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French Revolution Terms
Terms in this set (41)
the people of France we divided into three large social classes
the political and social system that existed before France before the French Revolution ; Same as Old Regime just in French
the political and social system that existed before France before the French Revolution ; Same as Anciens Regime just in English
Doctors, Lawyers, Business owners; part of the third estate, middle class
Government spending, in excess of revenue, of funds raised by borrowing rather than from taxation; Madam deficit
an assembly of representatives from all three of the estates, or social classes, in class
a French congress established by representatives of the Third Estate on June 17, 1789, to enact laws and reforms in the name of French people
Tennis Court Oath
a pledge made by the members of France's National Assembly in 1789, in which they vowed to continue meeting until they had drawn up a new constitution
A French state prison and a place of detention for important persons charged with various offenses. The Bastille, stormed by an armed mob of Parisians in the opening days of the French Revolution, was a symbol of the despotism of the ruling Bourbon monarchy and held an important place in the ideology of the Revolution.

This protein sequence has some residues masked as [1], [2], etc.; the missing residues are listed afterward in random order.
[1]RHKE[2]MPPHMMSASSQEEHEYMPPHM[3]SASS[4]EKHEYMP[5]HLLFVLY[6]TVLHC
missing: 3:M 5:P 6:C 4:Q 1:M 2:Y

a person who leaves his native country for political reasons, like the nobles and others who fled France during the peasant uprisings of the French Revolution
in the French Revolution, a radical group made up of Parisian wage-earners and small shoekeepers who wanted a greater voice in government, lower prices, and an end to food shortages
"Liberty, Equality, Fraternity"
Under the ancien régime, France had a great number of flags, and many of its military and naval flags were elaborate and subject to artistic variations.
Declaration of Rights of Man and Citizen
One of the basic charters of human liberties, containing the principles that inspired the French Revolution. Its 17 articles, adopted between August 20 and August 26, 1789, by France's National Assembly.
Flag of France after the Revolution
Constitution of 1791
French constitution created by the National Assembly during the French Revolution. It retained the monarchy, but sovereignty effectively resided in the Legislative Assembly, which was elected by a system of indirect voting.
Declaration of Pillnitz
The French government, now acting without the king, interpreted this declaration as a threat to its sovereignty and responded with a series of provocations—answered in kind by Austria and Prussia—that led to a French declaration of war on Austria in April 1792.
The most famous political group of the French Revolution, which became identified with extreme egalitarianism and violence and which led the Revolutionary government from mid-1793 to mid-1794.
a French congress with the power to create laws and approve declarations of war, established by the constitution of 1791
a system of governing in which the ruler's power is limited by law
Mass killing of prisoners that took place in Paris from September 2 to September 6 in 1792—a major event of what is sometimes called the "First Terror" of the French Revolution.
Born Aug. 23, 1754, Versailles, France—died Jan. 21, 1793, Paris, the last king of France (1774-92) in the line of Bourbon monarchs preceding the French Revolution of 1789. The monarchy was abolished on Sept. 21, 1792; later Louis and his queen consort, Marie-Antoinette, were guillotined on charges of counterrevolution.